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Banks to Jupiter: Back at you

Bankers fire a return salvo at research that warns bankers stand to lose market share to online brokerages.

SAN FRANCISCO--Bankers today fired a return salvo at market researcher Jupiter Communications, which yesterday had warned bankers that they stood to lose market share to online brokerages.

At its own financial conference, Jupiter backed down a bit from yesterday's pronouncement that online brokerages will outstrip bankers on the Net by the year 2002.

"The biggest player in online financial services will be big banks," declared Kenneth Stevens, CEO of Bank One Retail Group, a keynoter today at the Jupiter confab. He acknowledged that his view "flies in face of conventional wisdom."

"The current reality is that banks are central to the economic and social fabric...Banks are still the first choice of consumers for consolidating financial services," he added.

Other bankers also disputed the Jupiter report as a "red herring," "false dichotomy," and "moot point."

Stevens cited findings from Jupiter rival Forrester Research that said 64 percent of consumers make banks their first choice as providers of financial services. "Big bankers are positioned to be big players." However, he did agree that online brokerages have jumped out more quickly than banks. "Today, online brokerages are doing a better job than banks in this space," Stevens said.

Even Jupiter's Adam Schoenfeld toned down yesterday's prediction that online brokerages will beat banks on the Web and that Internet stockbrokers will control 50 percent of online personal finance activity by 2002.

"Any stark dichotomy is drawn way too boldly, but our contention is that brokerages have been more aggressive in building and branding online," he said.

"It's a false dichotomy that Jupiter set up," said Bob Shay, senior vice president of global electronic banking for BankBoston, noting that online brokerages have targeted traditional and discount brokers offline. "The target segment for online brokerages [and banks] is different."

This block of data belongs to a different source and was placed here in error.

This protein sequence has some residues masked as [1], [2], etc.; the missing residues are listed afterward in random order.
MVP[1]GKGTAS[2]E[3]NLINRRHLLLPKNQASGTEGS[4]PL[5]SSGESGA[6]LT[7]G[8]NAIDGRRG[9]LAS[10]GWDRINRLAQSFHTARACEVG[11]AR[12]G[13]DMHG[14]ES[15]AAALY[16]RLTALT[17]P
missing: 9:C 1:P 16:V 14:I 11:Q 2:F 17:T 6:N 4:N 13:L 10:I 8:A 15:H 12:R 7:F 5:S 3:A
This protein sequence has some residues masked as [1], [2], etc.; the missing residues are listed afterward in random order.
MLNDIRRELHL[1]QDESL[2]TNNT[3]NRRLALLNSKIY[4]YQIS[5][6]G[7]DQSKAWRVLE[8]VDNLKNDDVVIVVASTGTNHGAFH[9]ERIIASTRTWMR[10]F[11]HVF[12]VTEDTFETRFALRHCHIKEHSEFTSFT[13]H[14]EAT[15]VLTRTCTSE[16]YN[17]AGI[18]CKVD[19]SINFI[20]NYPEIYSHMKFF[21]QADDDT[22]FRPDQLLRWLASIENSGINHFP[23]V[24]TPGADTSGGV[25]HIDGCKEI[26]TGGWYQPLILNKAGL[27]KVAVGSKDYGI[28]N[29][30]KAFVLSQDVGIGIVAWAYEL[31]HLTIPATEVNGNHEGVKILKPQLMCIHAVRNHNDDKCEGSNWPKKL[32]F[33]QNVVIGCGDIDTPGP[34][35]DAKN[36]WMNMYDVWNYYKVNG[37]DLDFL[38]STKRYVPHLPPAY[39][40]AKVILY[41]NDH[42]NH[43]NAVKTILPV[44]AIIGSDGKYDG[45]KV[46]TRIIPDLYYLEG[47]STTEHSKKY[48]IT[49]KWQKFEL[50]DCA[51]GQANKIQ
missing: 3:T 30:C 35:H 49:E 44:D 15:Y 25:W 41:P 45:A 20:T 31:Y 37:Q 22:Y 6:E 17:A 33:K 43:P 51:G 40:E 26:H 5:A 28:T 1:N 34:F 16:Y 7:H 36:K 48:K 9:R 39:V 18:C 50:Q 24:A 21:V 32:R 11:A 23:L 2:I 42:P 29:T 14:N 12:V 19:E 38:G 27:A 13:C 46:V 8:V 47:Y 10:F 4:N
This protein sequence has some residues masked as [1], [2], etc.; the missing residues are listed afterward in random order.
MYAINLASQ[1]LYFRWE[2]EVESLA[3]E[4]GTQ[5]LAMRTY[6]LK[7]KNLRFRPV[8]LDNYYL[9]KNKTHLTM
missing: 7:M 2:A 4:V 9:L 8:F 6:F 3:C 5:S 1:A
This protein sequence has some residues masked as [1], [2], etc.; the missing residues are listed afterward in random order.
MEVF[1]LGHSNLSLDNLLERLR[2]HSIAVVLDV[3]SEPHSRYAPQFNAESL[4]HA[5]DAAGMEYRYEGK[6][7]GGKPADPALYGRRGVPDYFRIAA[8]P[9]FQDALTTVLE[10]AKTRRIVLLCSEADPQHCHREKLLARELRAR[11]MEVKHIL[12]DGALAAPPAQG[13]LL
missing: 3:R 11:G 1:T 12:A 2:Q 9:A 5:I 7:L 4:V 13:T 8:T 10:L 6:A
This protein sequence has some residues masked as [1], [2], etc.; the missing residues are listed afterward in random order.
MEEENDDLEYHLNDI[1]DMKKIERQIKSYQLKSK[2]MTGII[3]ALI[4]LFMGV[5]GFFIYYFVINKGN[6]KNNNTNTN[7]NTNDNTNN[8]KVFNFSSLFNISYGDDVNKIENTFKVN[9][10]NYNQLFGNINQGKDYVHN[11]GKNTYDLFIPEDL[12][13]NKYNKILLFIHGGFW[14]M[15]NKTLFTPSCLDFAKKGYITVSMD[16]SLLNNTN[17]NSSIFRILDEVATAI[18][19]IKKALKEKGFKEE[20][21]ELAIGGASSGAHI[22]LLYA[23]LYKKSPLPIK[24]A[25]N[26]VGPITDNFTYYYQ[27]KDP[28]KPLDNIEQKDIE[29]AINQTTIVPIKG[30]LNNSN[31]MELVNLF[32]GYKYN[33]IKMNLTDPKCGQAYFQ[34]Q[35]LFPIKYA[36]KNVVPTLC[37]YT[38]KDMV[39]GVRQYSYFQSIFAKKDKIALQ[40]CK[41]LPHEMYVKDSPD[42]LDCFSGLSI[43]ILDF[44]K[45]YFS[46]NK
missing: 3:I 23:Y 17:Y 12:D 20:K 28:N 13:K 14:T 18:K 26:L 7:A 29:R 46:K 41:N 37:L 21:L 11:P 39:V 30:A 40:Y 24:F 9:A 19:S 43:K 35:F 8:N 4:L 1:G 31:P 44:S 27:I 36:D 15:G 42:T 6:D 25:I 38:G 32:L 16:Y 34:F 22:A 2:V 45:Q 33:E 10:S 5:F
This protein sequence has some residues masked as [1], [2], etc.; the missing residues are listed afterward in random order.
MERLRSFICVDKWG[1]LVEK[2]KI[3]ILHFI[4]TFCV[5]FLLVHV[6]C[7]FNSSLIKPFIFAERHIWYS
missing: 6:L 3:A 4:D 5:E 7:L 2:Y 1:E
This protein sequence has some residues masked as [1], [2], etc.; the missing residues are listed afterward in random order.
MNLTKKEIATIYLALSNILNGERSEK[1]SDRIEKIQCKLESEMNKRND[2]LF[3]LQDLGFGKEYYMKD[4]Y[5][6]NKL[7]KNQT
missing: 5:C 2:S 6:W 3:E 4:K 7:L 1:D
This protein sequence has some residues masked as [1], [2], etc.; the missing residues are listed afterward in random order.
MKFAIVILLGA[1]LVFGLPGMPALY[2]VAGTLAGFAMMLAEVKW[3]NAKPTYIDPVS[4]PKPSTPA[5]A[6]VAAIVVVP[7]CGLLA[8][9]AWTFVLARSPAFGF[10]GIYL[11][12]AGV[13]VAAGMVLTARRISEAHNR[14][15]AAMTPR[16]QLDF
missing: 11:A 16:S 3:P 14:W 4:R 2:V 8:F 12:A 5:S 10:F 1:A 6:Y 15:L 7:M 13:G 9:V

Online brokerages target far fewer services than banks offer, Shay noted, suggesting that compared with brokerages, banking is a complex, difficult business to run with slimmer profits.

"It's a hearts-and-minds issue," added Blaise Heltai, senior vice president for online financial services at Fleet Financial Services. He contended that 80 percent of his bank's transactions aren't possible over the Internet, while nearly 100 percent of brokerage activity can be Web-enabled.

Another Bank One executive, Bruce Luecke, president for interactive delivery said comparing banks to online brokerages is a moot point.

"We're a financial institution that happens to be chartered as a bank. Whether you come at it as a bank or a broker, you're trying to solve the needs of the financial service customer. The comparison between the two is not a relevant topic," Luecke argued.

Added D.R. Grimes, CEO of online bank Net.B@nk: "Banks occupy a special place in the minds of consumers; today, it's not a competition for the same customer."

Grimes credited online brokerages with teaching banks about customer service on the Web and the importance of finding a niche. "Banks can improve their offerings, and over time I don't feel we are in competition with online brokerages."

Another Jupiter analyst, Nicole Vanderbilt, urged bankers not to yield easily to makers of personal finance software like Intuit's Quicken or Microsoft's Money.

"We think banks should be very aggressive about participating in these third-party interfaces, rather than being relegated to back-end processors," she said.

Vanderbilt noted that only 10 percent of Quicken's 10.5 million users use the Quicken Online Web site, even though 80 percent of those who use personal finance software are online.